The Commonwealth Government has tabled its budget for the 2022-23 financial year. As the nation emerges from two years of lockdowns and border closures, with less than two months until a federal election, this budget is focused on getting the government re-elected -- rather than addressing the challenges of public health, stagnant wages, and sustainability facing Australia.
This failure is all the more regrettable given the enormous discretionary fiscal resources which the government has at its disposal: the budget projects $133 billion in extra tax revenues over the next five years, compared to its MYEFO projections just three months ago, thanks to strong economic growth and rising nominal GDP. But instead of ploughing those revenues into reforming human services (like health, aged care, early child education, or disability services), undertaking a genuine policy to revitalise domestic manufacturing, or accelerating the energy transition, the government has prioritised one-time cash handouts to entice voters in the upcoming election.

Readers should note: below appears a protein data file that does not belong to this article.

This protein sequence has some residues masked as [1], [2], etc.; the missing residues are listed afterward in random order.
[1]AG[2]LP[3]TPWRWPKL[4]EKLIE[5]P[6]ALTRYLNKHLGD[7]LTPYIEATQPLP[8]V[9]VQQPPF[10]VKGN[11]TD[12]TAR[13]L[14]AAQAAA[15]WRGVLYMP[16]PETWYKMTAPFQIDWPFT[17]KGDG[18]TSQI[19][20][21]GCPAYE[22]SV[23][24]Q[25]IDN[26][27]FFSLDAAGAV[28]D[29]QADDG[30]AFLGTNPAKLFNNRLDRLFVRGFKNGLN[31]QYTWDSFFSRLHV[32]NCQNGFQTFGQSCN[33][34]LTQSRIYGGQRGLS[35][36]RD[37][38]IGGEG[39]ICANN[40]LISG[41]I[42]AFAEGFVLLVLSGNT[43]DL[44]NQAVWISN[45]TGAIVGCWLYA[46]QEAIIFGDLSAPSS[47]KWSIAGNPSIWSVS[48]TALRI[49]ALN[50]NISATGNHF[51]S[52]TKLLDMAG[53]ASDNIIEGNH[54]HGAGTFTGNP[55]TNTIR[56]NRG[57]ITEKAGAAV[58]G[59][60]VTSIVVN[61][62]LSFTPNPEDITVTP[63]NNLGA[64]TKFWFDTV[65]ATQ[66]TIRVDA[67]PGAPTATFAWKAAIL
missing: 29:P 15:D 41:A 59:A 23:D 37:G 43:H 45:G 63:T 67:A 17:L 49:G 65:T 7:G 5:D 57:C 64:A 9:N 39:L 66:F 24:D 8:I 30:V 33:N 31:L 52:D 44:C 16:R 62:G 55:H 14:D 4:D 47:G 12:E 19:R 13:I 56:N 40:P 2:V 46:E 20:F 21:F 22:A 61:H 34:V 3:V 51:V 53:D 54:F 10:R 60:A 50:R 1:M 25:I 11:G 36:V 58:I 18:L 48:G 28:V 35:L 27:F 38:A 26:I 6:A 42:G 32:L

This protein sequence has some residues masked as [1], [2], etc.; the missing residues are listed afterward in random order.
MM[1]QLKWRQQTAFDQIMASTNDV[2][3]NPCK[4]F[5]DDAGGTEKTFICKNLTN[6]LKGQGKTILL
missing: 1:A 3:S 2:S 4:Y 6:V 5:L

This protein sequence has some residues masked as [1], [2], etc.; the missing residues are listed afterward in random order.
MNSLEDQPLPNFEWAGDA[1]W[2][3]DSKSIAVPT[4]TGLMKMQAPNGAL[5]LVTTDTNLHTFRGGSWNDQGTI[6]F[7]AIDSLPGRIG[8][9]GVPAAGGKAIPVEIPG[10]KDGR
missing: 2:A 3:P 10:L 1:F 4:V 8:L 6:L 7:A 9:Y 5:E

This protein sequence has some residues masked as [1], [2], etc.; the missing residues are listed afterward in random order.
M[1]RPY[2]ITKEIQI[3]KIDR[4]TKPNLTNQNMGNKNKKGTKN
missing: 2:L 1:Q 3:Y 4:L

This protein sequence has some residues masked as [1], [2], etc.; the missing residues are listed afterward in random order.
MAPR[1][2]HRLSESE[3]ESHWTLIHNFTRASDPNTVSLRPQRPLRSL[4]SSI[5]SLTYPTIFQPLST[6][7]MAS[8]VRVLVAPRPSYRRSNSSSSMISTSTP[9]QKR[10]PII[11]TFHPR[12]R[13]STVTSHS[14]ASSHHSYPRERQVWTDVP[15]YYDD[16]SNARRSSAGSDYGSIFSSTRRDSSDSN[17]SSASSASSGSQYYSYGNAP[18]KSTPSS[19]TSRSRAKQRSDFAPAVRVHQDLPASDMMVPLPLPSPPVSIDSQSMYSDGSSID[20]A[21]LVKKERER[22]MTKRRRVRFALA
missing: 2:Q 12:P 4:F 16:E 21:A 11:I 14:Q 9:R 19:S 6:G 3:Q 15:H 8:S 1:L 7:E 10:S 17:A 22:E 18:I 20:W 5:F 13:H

In this comprehensive budget overview, the Centre for Future Work's team of economists unpacks the budget, considers its effects, and suggests alternatives.
Our report reviews all aspects of the budget's impacts on work and workers, including: wages, employment forecasts, vocational education and higher education, women workers and caring labour, labour standards enforcement, and manufacturing and energy jobs. See our full analysis of the budget here.
Please also check out these rapid-response budget commentaries from two of our economists:
"Six graphs that reveal the sugar-hit election strategy," by Policy Director Greg Jericho in the Guardian Australia.
"Budget billions wasted as real wages go backwards," by Senior Economist Alison Pennington in The New Daily.